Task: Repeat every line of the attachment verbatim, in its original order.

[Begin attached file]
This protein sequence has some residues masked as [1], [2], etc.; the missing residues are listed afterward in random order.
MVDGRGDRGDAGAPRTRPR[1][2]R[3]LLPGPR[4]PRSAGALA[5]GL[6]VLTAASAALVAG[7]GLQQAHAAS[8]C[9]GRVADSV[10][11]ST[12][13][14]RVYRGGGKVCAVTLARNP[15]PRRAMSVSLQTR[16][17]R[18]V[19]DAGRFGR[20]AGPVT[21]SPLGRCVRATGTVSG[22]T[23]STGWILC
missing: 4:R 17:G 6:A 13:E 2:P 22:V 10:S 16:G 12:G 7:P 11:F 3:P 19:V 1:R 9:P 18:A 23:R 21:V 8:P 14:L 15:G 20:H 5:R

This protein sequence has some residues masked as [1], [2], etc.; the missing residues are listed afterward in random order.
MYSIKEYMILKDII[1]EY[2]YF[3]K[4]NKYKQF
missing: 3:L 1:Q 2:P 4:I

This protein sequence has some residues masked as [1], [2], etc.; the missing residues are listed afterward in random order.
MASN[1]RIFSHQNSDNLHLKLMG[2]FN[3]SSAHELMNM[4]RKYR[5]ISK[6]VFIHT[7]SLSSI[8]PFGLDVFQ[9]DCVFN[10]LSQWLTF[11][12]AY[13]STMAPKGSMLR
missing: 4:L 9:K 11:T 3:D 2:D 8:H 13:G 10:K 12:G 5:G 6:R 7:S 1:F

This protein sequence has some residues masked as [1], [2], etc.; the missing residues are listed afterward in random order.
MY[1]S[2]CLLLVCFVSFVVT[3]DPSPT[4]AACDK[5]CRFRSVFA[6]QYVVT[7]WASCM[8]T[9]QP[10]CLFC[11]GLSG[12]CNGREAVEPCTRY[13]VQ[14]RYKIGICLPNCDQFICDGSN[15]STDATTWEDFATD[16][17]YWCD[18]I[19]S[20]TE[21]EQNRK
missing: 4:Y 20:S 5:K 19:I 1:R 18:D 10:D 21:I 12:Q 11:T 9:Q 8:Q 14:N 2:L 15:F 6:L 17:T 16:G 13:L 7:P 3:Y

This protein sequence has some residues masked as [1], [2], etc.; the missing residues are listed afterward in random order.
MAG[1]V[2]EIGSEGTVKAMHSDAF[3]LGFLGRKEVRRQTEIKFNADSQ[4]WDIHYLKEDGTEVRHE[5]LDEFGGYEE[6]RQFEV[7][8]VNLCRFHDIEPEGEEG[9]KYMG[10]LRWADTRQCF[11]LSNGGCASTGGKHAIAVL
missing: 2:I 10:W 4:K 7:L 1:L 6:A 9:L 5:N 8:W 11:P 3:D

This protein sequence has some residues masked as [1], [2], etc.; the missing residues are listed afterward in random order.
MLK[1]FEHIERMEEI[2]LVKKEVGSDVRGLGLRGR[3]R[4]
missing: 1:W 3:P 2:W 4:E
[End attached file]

This protein sequence has some residues masked as [1], [2], etc.; the missing residues are listed afterward in random order.
MVDGRGDRGDAGAPRTRPR[1][2]R[3]LLPGPR[4]PRSAGALA[5]GL[6]VLTAASAALVAG[7]GLQQAHAAS[8]C[9]GRVADSV[10][11]ST[12][13][14]RVYRGGGKVCAVTLARNP[15]PRRAMSVSLQTR[16][17]R[18]V[19]DAGRFGR[20]AGPVT[21]SPLGRCVRATGTVSG[22]T[23]STGWILC
missing: 4:R 17:G 6:A 13:E 2:P 22:V 10:S 16:G 12:G 7:P 11:F 3:P 19:V 1:R 9:P 18:A 23:R 21:V 8:P 14:L 15:G 20:H 5:R

This protein sequence has some residues masked as [1], [2], etc.; the missing residues are listed afterward in random order.
MYSIKEYMILKDII[1]EY[2]YF[3]K[4]NKYKQF
missing: 3:L 1:Q 2:P 4:I

This protein sequence has some residues masked as [1], [2], etc.; the missing residues are listed afterward in random order.
MASN[1]RIFSHQNSDNLHLKLMG[2]FN[3]SSAHELMNM[4]RKYR[5]ISK[6]VFIHT[7]SLSSI[8]PFGLDVFQ[9]DCVFN[10]LSQWLTF[11][12]AY[13]STMAPKGSMLR
missing: 4:L 9:K 11:T 3:D 2:D 8:H 13:G 10:K 12:G 5:G 6:R 7:S 1:F

This protein sequence has some residues masked as [1], [2], etc.; the missing residues are listed afterward in random order.
MY[1]S[2]CLLLVCFVSFVVT[3]DPSPT[4]AACDK[5]CRFRSVFA[6]QYVVT[7]WASCM[8]T[9]QP[10]CLFC[11]GLSG[12]CNGREAVEPCTRY[13]VQ[14]RYKIGICLPNCDQFICDGSN[15]STDATTWEDFATD[16][17]YWCD[18]I[19]S[20]TE[21]EQNRK
missing: 4:Y 20:S 5:K 19:I 1:R 18:D 10:D 21:I 12:Q 11:T 9:Q 8:Q 14:N 2:L 15:F 6:L 17:T 16:G 13:L 7:P 3:Y

This protein sequence has some residues masked as [1], [2], etc.; the missing residues are listed afterward in random order.
MAG[1]V[2]EIGSEGTVKAMHSDAF[3]LGFLGRKEVRRQTEIKFNADSQ[4]WDIHYLKEDGTEVRHE[5]LDEFGGYEE[6]RQFEV[7][8]VNLCRFHDIEPEGEEG[9]KYMG[10]LRWADTRQCF[11]LSNGGCASTGGKHAIAVL
missing: 2:I 10:W 4:K 7:L 1:L 6:A 9:L 5:N 8:W 11:P 3:D

This protein sequence has some residues masked as [1], [2], etc.; the missing residues are listed afterward in random order.
MLK[1]FEHIERMEEI[2]LVKKEVGSDVRGLGLRGR[3]R[4]
missing: 1:W 3:P 2:W 4:E